Springfield adds rock-solid modularity to its proven, accurate, reliable and now growing Saint family
It’s a pretty good time to be an AR buyer, at least for those of us in free states. The results of the 2016 election, combined with significant market saturation in the last five years, have led to an environment where legally buying an AR and associated parts is easier on the wallet than its ever been. While that may make many consumers happy, it leaves firearms manufacturers less so. In a marketplace where you can buy a vanilla AR for around $500 without lifting a finger, and competition is otherwise sky high, it is challenging to gain significant market share with a single platform. So when Springfield Armory (SA) introduced the Saint last year, there was perhaps cause for mild skepticism. Nevertheless, the combination of high quality parts, handiness and reliability in an affordable package, along with a savvy marketing campaign, made an impact. The fact that champion shooter Rob Leatham had input into the project probably didn’t hurt either. In any case, the Saint is now well established. Expanding on that success, Springfield has now introduced their updated version of the Saint, the FFH (Free Floating Handguard). I was lucky enough to get one of the first copies.
The new Saint FFH is more or less just like the older one, with the primary difference obviously being its Magpul free-floating M-LOK compatible hand guard in place of the polymer BCM handguard and fixed A-frame front sight post. Personally, I really liked the rather unique BCM handguard on the original Saint. I also don’t mind a fixed front sight post, as it is both reliable and gives a quick reference if you temporarily lose your red dot in transitions. That said, we appear to have entered the era of the slick, thin diameter, free-floating AR hand guard for good. In some circles, carrying an AR with a fixed front sight post or a quad rail is like wearing a polyester leisure suit. Never mind that there are still a whole lot of ARs out there with legacy equipment that work great and still kill bad guys regularly, they are just not quite as in vogue anymore. The free floating handguard on the new Saint is a proprietary, aluminum, octagonal affair topped with a Picatinny rail and M-LOK cuts on all other surfaces for accessories or rails. It is held in place with two easily removable torx head screws at both 3 and 9 o’clock. This handguard promotes getting a C-clamp around it in what has become referred to as a “modern gripping technique”, and is of course preferred for those who like to run with a magnified optic. One thing I noticed immediately was how light and nimble the M-LOK handguard made the Saint FFH handle. This rifle does not feel like the 6 pounds, 9 ounces it weighs in at empty. That is a major plus, as lightweight is great to carry and maneuver, but sometimes less great to shoot.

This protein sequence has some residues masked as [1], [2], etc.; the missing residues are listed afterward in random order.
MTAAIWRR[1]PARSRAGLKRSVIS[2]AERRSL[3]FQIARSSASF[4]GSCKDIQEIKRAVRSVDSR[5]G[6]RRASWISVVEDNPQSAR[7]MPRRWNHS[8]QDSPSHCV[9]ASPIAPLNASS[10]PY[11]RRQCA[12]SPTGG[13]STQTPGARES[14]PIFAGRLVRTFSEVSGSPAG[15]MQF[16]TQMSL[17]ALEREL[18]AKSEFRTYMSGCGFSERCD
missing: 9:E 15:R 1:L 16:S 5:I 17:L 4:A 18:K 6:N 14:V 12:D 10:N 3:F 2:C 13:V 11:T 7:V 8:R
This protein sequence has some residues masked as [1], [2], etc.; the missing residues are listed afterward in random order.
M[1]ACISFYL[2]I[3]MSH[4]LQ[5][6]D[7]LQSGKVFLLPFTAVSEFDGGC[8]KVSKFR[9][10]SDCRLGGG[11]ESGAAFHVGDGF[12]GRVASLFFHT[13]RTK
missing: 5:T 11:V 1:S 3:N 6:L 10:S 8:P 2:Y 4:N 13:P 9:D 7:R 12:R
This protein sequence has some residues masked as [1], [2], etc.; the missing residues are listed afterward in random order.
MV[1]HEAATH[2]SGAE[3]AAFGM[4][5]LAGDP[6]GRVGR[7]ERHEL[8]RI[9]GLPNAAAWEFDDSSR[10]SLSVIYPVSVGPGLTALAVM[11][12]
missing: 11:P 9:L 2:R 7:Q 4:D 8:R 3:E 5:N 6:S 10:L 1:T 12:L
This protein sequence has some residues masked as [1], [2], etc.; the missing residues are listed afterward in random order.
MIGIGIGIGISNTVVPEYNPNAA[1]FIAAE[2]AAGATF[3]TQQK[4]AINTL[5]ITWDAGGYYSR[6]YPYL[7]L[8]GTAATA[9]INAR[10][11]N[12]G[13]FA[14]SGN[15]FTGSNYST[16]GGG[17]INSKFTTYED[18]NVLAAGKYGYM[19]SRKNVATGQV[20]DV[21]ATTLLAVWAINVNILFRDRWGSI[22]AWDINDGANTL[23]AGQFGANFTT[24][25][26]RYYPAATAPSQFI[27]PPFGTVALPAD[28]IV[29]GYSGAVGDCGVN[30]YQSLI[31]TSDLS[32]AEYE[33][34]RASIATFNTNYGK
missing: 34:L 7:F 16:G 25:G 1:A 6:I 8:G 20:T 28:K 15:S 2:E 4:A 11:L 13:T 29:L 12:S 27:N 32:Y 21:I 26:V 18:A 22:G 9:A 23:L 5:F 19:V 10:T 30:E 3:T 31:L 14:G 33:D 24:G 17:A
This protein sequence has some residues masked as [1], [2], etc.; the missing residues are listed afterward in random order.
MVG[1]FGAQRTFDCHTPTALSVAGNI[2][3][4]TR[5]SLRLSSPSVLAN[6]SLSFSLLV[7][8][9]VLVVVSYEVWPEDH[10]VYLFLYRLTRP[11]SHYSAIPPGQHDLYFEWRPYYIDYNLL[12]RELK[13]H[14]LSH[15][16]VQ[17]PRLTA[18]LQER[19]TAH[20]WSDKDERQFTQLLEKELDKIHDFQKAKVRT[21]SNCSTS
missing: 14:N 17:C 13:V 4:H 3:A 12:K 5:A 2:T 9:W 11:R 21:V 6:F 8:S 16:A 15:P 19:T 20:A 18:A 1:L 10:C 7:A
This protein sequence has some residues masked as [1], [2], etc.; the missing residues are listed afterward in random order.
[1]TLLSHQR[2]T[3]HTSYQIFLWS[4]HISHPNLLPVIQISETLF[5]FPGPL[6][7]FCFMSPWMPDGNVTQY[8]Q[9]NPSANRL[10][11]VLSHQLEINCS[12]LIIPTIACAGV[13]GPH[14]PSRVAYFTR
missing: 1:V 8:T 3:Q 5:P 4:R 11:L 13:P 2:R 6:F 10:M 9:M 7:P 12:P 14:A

Other parts on the Saint FFH are all in their usual places, and generally mimic its older brother. It retains the 5.56mm, 1:8” twist, 16-inch CMV standard diameter barrel, with Melonite applied also to the chamber and outer surfaces to resist corrosion. The bolt is 158 carpenter steel, SA marked, shot-peened and magnetic particle inspected. It is run with a standard GI charging handle. Instead of the A2 front sight post, there is a low-profile gas block, and a set of metal flip up BUIS. These are adjustable for windage (rear) and elevation, marked with the SA logo, and are made by Leapers. This latter fact will cause some to turn up their noses, but it should not. First, they are robust enough and work just fine. Second, you got to draw a price point somewhere, and as most users will put some kind of quality optic on their AR, the chance they will use the BUIS much is rather slim. Moving on, the upper and lower are made of forged aircraft grade 7075-T6 aluminum. The lower is marked with fire and safe icons on both sides near the standard mil-spec AR safety, with the Saint logo on the right and SA logo on the left. The trigger is a mil-spec, single-stage model that has been nickel boron coated. My trigger measured an average just shy of six pounds on my trigger pull-gauge, which is better than typical mil-spec and will likely smooth out and grow a tad lighter with more use. Rounding it out is a BCM Mod 0 butt stock, a Mod 3 pistol grip, and trigger guard, all top-of-the-line. The stock rides on a six-position receiver extension, with an H buffer attenuating recoil. The Saint FFH came in a Saint/SA marked hard case, with a 30 round Gen 3 P-mag, owner’s manual and a gun lock.